Alpine, Rock, Miniature, Bonsai and Railroad Gardens

Showing 105–112 of 120 results

  • Sisyrinchium angustifolium Blue eyed grass Z 3-9

    Petite iris-like foliage sporting blue saucer-shaped flowers with bright yellow stamens in summer.

    $8.75/bareroot

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    Petite iris-like foliage sporting blue saucer-shaped flowers with bright yellow stamens in summer.

    Size: 10" x 6"
    Care: Sun in moist well-drained to well-drained soil
    Native: North America

    American garden cultivation since 1800’s.  Described by Nuttall in 1818, The Genera of North American Plants

  • Synthyris missourica Mountain Kittentails Z 5-9

    Spring flowering, true blue short stalks above leathery, evergreen leaves, circular with tooth margins.

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    Spring flowering, true blue short stalks above leathery, evergreen leaves, circular with tooth margins.

    Size: 5-12” x 12” spreading into clumps by rhizomes.
    Care: sun to part shade in moist to moist well-drained soil
    Native: Mountains of northeast CA, Washington, Idaho & west to Montana

    Collected by Meriwether Lewis on June 26, 1806 in today’s Idaho near the headwaters of what they named Hungry Creek. Common name kittentails imaginatively named for the flower stalk and its protruding stamens resembling, if you squint real hard and maybe after taking a swig of whiskey,  fuzzy, blue kitten tails.

  • Talinum calycinum syn. Phemeranthus calycanthus Rock rose, Fameflower Z 6-9

    Bright mauve flowers dance on wiry stems in afternoons all summer, closing at night. Leaves are succulent.

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    Bright mauve flowers dance on wiry stems in afternoons all summer, closing at night. Leaves are succulent.

    Size: 8-12” x 4”
    Care: Sun in well-drained soil
    Native: western Plains states

    Collected by Dr. Frederick Wislizenus, German immigrant and medical partner of George Engelmann, on an exploring trip of Texas, New Mexico and Mexico in 1846.

  • Thalictrum ichangense Dwarf meadowrue, Chinese meadowrue, in China called “dun ye tang song cao” Z 5-7

    Airy sprays of palest of pink flowers in early summer & sporadically reblooming

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    Airy sprays of palest of pink flowers in early summer & sporadically reblooming. Pretty foliage – flushed with purple and marbled grey, think Begonia leaves.

    Size: 6” x 6”
    Care: shade to part shade in moist well-drained soil
    Native: forests and damp rocky ledges in Western China

    Described in literature 1888. Collected for the West by Augustine Henry (1857-1930)  Irishman who went to China as a physician in the Imperial Maritime Customs Service and stayed 20 years hunting the plants of central China. He collected about 5000 new plants.  Used in traditional Chinese medicine.
    The species name ichangense comes from the province of Ichang where Dr. Henry found this.

  • Thymus pseudolanuginosus Woolly thyme Z 4-8

    miniature, very hairy silver leaves, resembling wool. Lavender flowers in June.

    $8.75/pot

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    Grown as a groundcover or in rock gardens for its miniature, very hairy silver leaves, resembling wool.  Lavender flowers in June.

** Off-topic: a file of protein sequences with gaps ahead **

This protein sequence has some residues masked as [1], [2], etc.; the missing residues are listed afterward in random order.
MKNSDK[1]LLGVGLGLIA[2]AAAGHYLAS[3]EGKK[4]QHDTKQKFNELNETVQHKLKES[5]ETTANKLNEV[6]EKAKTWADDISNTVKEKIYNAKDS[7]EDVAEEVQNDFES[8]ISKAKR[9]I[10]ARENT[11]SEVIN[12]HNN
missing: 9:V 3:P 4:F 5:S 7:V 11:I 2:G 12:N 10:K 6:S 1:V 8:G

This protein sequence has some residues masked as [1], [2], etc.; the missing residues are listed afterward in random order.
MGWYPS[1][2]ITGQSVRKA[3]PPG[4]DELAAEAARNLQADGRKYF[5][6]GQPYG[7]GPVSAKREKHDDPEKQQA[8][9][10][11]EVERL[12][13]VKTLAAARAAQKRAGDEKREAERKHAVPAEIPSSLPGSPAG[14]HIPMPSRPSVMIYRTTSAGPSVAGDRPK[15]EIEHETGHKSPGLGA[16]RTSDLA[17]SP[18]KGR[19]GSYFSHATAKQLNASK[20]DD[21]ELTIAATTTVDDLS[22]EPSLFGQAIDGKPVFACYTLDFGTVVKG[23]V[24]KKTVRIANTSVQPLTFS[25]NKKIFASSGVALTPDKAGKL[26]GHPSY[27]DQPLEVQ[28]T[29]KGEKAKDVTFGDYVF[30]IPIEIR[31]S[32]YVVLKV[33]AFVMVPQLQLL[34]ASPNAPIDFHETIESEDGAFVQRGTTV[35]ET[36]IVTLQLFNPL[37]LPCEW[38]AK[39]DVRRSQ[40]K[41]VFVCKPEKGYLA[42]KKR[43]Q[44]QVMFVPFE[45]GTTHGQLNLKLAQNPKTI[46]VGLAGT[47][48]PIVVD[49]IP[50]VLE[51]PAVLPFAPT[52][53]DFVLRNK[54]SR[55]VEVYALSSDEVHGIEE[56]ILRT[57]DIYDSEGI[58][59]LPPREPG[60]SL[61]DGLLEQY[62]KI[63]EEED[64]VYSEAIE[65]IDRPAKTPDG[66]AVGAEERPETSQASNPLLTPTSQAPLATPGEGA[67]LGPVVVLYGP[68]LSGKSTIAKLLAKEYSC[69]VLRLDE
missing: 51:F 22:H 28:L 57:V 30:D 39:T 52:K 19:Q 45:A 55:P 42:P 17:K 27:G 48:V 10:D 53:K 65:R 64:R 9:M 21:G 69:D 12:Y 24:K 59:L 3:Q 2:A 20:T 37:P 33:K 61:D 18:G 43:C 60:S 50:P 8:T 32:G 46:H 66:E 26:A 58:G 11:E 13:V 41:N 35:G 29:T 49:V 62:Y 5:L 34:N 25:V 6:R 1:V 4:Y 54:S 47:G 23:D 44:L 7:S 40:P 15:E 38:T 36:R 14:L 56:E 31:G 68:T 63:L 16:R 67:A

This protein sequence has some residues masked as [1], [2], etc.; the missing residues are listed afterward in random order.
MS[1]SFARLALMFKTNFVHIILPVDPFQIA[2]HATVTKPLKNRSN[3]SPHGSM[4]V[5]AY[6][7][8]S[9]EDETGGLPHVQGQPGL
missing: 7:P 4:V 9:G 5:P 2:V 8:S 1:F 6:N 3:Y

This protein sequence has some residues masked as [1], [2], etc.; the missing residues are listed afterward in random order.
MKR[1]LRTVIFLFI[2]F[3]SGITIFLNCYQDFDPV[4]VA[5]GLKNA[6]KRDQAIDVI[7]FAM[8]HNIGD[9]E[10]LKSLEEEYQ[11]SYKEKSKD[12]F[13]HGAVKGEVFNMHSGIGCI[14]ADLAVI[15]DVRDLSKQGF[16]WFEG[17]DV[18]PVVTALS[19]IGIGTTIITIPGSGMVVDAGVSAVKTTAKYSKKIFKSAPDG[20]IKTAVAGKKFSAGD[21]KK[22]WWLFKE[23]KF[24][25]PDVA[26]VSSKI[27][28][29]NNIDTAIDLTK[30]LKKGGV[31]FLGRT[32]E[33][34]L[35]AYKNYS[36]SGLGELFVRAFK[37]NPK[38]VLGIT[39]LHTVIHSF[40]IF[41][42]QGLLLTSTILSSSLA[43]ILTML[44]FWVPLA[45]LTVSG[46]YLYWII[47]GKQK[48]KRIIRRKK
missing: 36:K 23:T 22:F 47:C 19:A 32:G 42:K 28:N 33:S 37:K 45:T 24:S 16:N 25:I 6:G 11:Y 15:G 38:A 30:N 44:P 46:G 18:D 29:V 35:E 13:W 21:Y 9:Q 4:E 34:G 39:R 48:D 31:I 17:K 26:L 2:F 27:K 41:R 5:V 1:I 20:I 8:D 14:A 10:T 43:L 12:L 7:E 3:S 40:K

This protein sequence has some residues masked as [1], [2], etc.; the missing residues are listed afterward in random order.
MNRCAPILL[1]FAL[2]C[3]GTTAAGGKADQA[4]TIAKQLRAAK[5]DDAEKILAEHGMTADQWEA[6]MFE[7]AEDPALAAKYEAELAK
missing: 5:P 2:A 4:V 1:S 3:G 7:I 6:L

Size: 1” x 12” spreading slowly
    Care: sun to part shade in well-drained soil. Drought tolerant. Deer resistant
    Native: Europe

    1st mentioned in literature by Phillip Miller of Chelsea Physic Garden, 1771.

  • Thymus serpyllum ‘Minus’ syn. T. praecox ‘Minus’ Dwarf thyme Z 5-9

    Miniscule gray-green leaves, topped by tiny pink flowers

    $8.75/pot

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    Miniscule gray-green leaves, topped by tiny pink flowers in midsummer, spreads to form a tight carpet.

    Size: 1” x 12” spreads
    Care: sun to part shade in well-drained soil
    Native: Europe
    Wildlife Value: Deer resistant.
    Size: Great for rock gardens, groundcover, drought tolerant.

    Thymus  from the Greek word for “odor” due to the plant’s fragrance. Ancient Greeks made incense with thyme.  ‘Minus’ described by Parkinson in 1640.  He called it Thymus serphyllum vulgare minus.

  • Thymus serpyllum ssp. arcticus syn. T. praecox Lemon thyme Z 2-9

    Purple flowers May – August with evergreen foliage on this tiny leaved plant. Good for groundcover or rock garden.

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    OUT OF STOCK

    Purple flowers May – August with evergreen foliage on this tiny leaved plant. Good for groundcover or rock garden.

    Can not ship to: Maryland

    Size: 4” x 12” and spreading
    Care: sun to part shade in moist well-drained to well-drained soil
    Native: Greenland, Norway, Iceland, the Arctic, much of the US incl WI.

    Thymus from the Greek word for “odor” due to the plant’s fragrance. Ancient Greeks made incense with thyme. This species collected on an exhibition in the Arctic before 1855. Parkinson describes lemon thyme in 1640 but it may be different than this.

  • Thymus serpyllum syn. Thymus praecox Mother-of-thyme, creeping thyme Z 4-9

    Short purple spikes in June-July

    $7.75/pot

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    Short purple spikes in June-July

    Size: 3” x 24”
    Care: sun in well-drained soil
    Native: Europe & Western Asia
    Size: groundcover, rock garden, herb, fragrant foliage, thyme lawn

    Thymus  from the Greek word for “odor” due to the plant’s fragrance.  Ancient Greeks made incense with thyme.   This species since at least 1753. Acc’d to Parkinson in 1640 this remedied hysterics in women.  Wm. Robinson wrote,”nothing can be more charming than a sunny bank covered with” Thymus serpyllum.  LH Bailey extolled it as “prized as an evergreen edging and as cover for rockwork and waste places …The leaves are sometimes used for seasoning.”